Tick removal!!!
I was mowing yesterday and seem to have picked up a lovely tick who has attached himself to my stomach.
What is the best way to get him off?
I have tried hot knives and dousing with rubbing alcohol before, and it hasn't worked well. Should I just pull? I've heard that that causes the head to stay stuck and is not a good idea.
Advice appreciated.
Ya get a pair of tweezers, and grab the tick near it's head as close to your skin as possible.  Don't squeeze tight... the idea is to pull it out alive.  Pull very gently and slowly, allowing the tick to loose it's grasp.  You'll know you got it all out if it's alive and wiggling when you finally get the sucker.
I didn't know little angels could get ticks!? [Image: eric.gif]

Pulling it will get the tick's body parts stuck and will get ya a nice infection.  Ticks carry the sometimes fatal lyme disease. 
Quote:The disease affects humans and a wide range of animals including pets and livestock. Lyme disease manifests itself in many ways and if left untreated may progress through several stages. The disease is difficult to diagnose clinically because early symptoms often mimic the flu (i.e., fatigue, headache, stiffness or pain in neck, muscles or joints, fever, or swollen glands). The most definitive early symptom is a gradually expanding circular or oval-shaped red rash. This rash only develops in about 70% of infected individuals, however, and may be overlooked.

Other diseases ticks spread:
  • Human Anaplasmosis (HA)
    Human anaplasmosis, formerly known as Human Granulocytic Ehrlichiosis (HGE) is a bacterial disease that was first recognized in Minnesota in 1993. It is transmitted to people by deer ticks, the same ticks that transmit Lyme disease. HA is less common than Lyme disease, however.

  • Babesiosis
    Babesiosis is a protozoan infection that occurs infrequently in Minnesota. Approximately 20% of patients diagnosed with Babesiosis also have Lyme disease from the same deer tick bite.

  • Rocky Mountain Spotted Fever (RMSF)
    Rocky Mountain Spotted Fever is extremely rare in Minnesota, but isolated cases have been reported from the southern section of the state.

  • Southern Tick-Associated Rash Illness (STARI)
    CDC; While STARI is not a public health concern in Minnesota, people who travel to the south-central United States may be at risk for the disease. Attention: Non-MDH link

  • Human Monocytic Ehrlichiosis
    CDC; Human monocytic ehrlichiosis (HME) is not a public health concern in Minnesota, but residents who travel to the southern United States may be at risk for the disease. Attention: Non-MDH link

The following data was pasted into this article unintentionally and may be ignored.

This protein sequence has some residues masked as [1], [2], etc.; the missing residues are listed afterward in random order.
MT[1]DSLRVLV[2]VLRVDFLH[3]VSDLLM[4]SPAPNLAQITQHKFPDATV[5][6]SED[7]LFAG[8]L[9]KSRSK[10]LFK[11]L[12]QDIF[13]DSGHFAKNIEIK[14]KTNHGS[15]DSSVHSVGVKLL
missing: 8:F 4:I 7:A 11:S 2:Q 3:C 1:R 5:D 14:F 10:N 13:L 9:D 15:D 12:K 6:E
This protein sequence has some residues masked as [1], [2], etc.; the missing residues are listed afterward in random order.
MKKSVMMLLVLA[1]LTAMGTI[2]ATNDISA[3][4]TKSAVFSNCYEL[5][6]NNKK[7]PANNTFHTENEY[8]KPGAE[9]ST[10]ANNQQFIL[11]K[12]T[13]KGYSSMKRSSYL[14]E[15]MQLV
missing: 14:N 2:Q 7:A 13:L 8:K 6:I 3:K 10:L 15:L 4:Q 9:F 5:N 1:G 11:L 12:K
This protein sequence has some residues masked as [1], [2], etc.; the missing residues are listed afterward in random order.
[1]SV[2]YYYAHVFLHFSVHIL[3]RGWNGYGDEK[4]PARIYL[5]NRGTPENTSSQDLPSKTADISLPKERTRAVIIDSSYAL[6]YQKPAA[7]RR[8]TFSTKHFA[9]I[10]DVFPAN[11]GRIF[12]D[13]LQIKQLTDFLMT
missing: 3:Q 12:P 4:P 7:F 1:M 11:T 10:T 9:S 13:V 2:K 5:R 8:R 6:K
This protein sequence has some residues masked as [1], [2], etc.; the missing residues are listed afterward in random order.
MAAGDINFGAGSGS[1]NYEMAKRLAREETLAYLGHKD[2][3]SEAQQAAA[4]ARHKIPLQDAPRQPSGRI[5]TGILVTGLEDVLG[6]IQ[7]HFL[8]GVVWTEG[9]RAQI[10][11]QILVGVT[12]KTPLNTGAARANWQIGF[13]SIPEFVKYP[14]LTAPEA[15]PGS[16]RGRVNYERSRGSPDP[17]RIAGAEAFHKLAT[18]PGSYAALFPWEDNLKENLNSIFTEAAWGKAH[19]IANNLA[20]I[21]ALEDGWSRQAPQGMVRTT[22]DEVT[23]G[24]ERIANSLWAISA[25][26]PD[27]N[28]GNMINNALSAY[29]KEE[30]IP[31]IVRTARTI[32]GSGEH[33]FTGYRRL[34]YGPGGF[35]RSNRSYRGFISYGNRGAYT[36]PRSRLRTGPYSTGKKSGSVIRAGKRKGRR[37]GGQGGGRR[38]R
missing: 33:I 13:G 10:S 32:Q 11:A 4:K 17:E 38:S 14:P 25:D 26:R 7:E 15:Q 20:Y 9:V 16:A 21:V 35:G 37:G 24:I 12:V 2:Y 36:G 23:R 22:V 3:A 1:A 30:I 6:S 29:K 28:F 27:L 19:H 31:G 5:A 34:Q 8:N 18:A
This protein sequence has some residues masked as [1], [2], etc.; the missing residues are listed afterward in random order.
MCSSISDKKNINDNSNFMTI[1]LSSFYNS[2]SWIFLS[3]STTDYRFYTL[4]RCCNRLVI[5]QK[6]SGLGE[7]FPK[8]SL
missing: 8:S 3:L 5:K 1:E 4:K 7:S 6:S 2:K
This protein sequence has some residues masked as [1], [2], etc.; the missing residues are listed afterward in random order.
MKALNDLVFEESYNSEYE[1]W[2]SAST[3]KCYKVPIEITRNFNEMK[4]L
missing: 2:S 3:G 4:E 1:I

Doggy says: Stop tickin me off!

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As a former Boy Scout, we were always told to use a match tip.
Light the match, then put it out and while its still hot, touch it to the tick. I never actually got a tick so I haven't tested this (use at your own risk!!) :)
Don't try the match.  It's too easy to kill the little thing before you get it out.
You've probably gotten the thing out by now, but I'd add just a couple things to what MissFluffy said.  Get a cotton ball doused in rubbing alcohol and dab him with that first (gets him to relax,) then get as close down to the skin around the head as possible, but right before you squeeze, push down around the skin a tiny bit.  Then, as you squeeze (trying not to squeeze the body but on really tiny ones it's kinda hard, so don't worry if you cant' help it,) then twist slightly counterclockwise as you pull up.  He should pop right out.  Check to see if the head is there (the head is really tiny) and just clean the wound with some antiseptic.  It might itch for a few days, but that's normal.
Ok. I looked into it and no one is mentioning the match thing. Not sure why the Boy Scouts did.
But I did find this:
From information, it says DON'T twist while trying to remove and Do not apply any substances to the tick before removing it - no alcohol or nail polish, no petroleum jelly or other ointments.
Hope this helps.
Well gosh!  I wonder why the doc told me to do it that way then.  Oh well.  I suppose I should have saved the ticks I found on the kids when we were living in NC too, and had them tested.  Oh well.
Did you get that tick out, Eric?
It may be a demon, you should consult your local exorcist [Image: laff.gif]

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